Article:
Cloquet School Board trims list of budget reductions
Cloquet School Board members moved closer to a final list of budget cuts after much discussion and public comment at Monday night's meeting. About 40 people packed the room during the four-hour session and many spoke their minds to applause about...
Cloquet School Board members moved closer to a final list of budget cuts after much discussion and public comment at Monday night's meeting.
About 40 people packed the room during the four-hour session and many spoke their minds to applause about keeping certain programs and personnel in the 2007-2008 school year.
Before taking public comment, Superintendent Scarbrough presented more reduction possibilities after board members requested last week that he find an additional $50,000 in cuts.
The additional ideas included cutting five days of work by an "on-the-job coordinator," who organizes job sites during the summer months, and closing down the swimming pool for 100 days per year. Others to contemplate included increasing the walking distance for students, thereby cutting business expenses, cutting a Washington kindergarten paraprofessional, as well as cutting some of the athletic supply budget and part of the budget allocated for paper.
Before taking public comment, Jim Crowley made a motion to add a cut in administration to the list of possible reductions. The motion failed after Ken Scarbrough spoke to the many cuts in administration in recent years and said the district would be hurt by any more at this time.
The board took public comment for about an hour about the additional ideas, along with the originally proposed reductions of six paraprofessionals, the orchestra program, two half-time second-grade teachers, half of a bus route, the print-shop position, part of the technology budget, 2.5 social workers and one special education teacher at the high school.
With several elementary school teachers reiterating the importance of the print shop position, it was the first board members elected to spare for next year.
"There just isn't time [for teachers] to make these copies," said Heather Johnson, Washington Elementary third-grade teacher.
Fourth-grade teacher Mary Goranson concurred.
"The secretaries and print people are the bones of our district and to take it away from future generations is not a benefit," she said.
In what board member Sandy Crowley called a "gratuitous proposal," the school secretaries offered to cut $8,000 from the budget by reducing their days worked by four each.
That proposal came after last week when Crowley had asked administration to show them an option that would trim the secretary budget by $15,000.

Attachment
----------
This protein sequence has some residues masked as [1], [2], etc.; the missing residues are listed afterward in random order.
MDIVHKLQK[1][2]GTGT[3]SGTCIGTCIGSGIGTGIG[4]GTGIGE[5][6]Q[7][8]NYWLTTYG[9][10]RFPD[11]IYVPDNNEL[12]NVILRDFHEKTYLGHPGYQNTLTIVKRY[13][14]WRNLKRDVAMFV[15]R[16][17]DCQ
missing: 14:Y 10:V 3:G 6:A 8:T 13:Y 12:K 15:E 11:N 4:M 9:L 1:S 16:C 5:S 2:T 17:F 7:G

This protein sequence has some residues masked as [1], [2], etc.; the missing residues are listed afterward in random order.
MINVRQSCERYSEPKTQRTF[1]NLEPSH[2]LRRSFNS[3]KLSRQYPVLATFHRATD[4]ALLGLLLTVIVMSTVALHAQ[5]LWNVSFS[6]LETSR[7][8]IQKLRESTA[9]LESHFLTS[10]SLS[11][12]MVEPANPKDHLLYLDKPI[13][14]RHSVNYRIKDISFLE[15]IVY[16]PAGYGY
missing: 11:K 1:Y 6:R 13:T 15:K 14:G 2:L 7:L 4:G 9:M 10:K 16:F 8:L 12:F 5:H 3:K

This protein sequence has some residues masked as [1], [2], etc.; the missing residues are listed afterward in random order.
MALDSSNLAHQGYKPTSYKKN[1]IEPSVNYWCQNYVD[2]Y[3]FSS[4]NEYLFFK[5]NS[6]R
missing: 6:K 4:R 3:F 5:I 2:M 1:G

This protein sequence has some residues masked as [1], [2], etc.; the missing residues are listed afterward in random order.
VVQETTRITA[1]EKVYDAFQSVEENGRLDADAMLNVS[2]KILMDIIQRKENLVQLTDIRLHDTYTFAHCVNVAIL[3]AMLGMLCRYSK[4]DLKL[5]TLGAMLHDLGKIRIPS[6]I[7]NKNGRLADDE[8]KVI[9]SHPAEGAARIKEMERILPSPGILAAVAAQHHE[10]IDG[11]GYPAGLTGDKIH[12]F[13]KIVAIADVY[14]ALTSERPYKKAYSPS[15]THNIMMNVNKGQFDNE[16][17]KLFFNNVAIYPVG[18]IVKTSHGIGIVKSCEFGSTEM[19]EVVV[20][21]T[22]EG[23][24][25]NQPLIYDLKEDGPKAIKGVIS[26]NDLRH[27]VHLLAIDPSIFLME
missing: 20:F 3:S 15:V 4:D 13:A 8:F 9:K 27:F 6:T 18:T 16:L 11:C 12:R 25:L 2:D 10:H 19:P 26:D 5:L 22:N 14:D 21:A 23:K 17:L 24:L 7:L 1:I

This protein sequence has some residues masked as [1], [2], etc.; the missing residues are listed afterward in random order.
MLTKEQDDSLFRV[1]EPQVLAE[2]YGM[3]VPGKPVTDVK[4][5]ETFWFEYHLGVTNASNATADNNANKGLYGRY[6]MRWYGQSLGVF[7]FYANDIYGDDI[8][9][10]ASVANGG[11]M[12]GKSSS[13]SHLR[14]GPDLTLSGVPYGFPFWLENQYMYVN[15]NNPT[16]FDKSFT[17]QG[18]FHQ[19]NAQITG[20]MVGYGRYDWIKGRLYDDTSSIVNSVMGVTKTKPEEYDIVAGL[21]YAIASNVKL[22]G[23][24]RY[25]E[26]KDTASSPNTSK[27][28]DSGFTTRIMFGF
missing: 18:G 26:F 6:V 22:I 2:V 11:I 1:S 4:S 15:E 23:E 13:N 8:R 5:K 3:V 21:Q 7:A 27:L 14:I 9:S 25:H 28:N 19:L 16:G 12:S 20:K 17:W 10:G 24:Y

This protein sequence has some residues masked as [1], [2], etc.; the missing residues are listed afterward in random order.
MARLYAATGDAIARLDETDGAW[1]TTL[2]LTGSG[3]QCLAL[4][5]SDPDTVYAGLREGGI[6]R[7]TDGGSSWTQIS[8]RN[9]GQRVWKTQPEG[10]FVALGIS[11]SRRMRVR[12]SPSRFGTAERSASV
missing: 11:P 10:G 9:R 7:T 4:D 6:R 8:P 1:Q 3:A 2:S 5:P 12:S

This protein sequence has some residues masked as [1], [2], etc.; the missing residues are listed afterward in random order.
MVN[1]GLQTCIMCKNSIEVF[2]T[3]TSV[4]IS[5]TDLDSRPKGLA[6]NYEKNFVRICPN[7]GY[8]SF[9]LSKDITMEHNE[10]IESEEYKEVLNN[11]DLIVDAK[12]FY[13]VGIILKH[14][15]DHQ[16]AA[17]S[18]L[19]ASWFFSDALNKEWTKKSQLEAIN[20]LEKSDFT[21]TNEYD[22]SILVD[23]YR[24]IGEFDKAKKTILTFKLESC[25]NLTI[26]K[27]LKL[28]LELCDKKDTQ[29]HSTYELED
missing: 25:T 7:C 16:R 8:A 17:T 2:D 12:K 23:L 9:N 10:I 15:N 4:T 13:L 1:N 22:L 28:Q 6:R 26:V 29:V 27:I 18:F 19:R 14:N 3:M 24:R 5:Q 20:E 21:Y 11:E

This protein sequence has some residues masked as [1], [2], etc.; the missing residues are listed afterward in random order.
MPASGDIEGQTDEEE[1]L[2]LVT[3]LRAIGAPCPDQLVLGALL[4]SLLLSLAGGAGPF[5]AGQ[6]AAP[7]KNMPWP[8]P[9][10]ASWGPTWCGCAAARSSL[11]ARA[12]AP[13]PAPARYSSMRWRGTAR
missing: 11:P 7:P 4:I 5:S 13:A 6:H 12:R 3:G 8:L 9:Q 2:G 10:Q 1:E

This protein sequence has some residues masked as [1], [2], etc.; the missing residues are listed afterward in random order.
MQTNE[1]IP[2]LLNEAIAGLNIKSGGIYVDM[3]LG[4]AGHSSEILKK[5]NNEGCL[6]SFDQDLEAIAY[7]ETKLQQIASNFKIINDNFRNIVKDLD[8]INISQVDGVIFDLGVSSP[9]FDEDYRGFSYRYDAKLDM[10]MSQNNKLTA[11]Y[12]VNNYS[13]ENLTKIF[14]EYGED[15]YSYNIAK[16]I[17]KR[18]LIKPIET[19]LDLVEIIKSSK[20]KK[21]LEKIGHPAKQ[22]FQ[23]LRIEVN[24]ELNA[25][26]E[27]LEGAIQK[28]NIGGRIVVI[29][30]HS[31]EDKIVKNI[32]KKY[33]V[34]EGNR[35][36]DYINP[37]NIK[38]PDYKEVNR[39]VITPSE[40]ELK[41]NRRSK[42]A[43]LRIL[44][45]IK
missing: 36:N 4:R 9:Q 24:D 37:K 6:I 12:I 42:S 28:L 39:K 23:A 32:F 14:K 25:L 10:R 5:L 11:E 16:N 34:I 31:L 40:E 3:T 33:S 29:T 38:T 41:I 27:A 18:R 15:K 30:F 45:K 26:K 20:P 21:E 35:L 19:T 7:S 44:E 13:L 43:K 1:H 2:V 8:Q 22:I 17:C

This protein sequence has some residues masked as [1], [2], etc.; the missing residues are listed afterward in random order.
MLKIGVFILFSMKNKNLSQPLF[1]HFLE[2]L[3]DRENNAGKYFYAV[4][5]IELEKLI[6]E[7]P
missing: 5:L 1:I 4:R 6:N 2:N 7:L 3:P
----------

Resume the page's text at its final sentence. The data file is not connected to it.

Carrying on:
The board voted unanimously to accept the secretaries' proposal.
Despite another plea to save the orchestra program by former student Paul Mueller, it remained on the possible cut list as of Monday night.
The idea of closing the swimming pool 100 days of the year, however, for a savings $20,000, was scrapped by the board.
"That would be a tough one," said Gary Huard, board chairman. He explained it would affect community members who use the pool for lessons and lap swimming.
"I wouldn't close the pool to make a point, but at some point we need to keep the pain of what's happening to our schools out in front of the community," added Scarbrough.
Another budget reduction rejected by the board involved increasing the walking distance limit for students from one mile to as much as two.
"I've never seen a proposal like this accepted in any community," Scarbrough said.
Duane Buytaert, board member, cited safety problems such as the lack of sidewalks, as reason to nix the idea.
Judy Nelson spoke as a paraprofessional and said with six on the cut list their biggest concern is that administrators will decide where to make those cuts without input from them.
"The paras who will be cut should have the right to speak before the board," she said. "We're the front line, especially in special ed ... and necessary to get the teachers through the day."
Scarbrough said paraprofessionals and anyone else affected would have a chance to speak.
"I do feel it's important for everyone to have the chance to be heard," he said.
Sandy Crowley made a motion to make sure no kindergarten paraprofessionals would be cut as part of the six on the list. The motion passed unanimously.
The last motion of the meeting kept the list of possible cuts as it stood. If all cuts remaining on the list were realized, the total budget reduction would amount to approximately $450,000.
Scarbrough emphasized that the list is not yet final.
"I will bring this list to the next board meeting," he said. "Much depends on the legislature as far as which cuts would actually happen. We will have an open forum and will notify people who may be on the final reduction list."
Pine Journal Editor Lisa Baumann can be contacted at: email@example.com .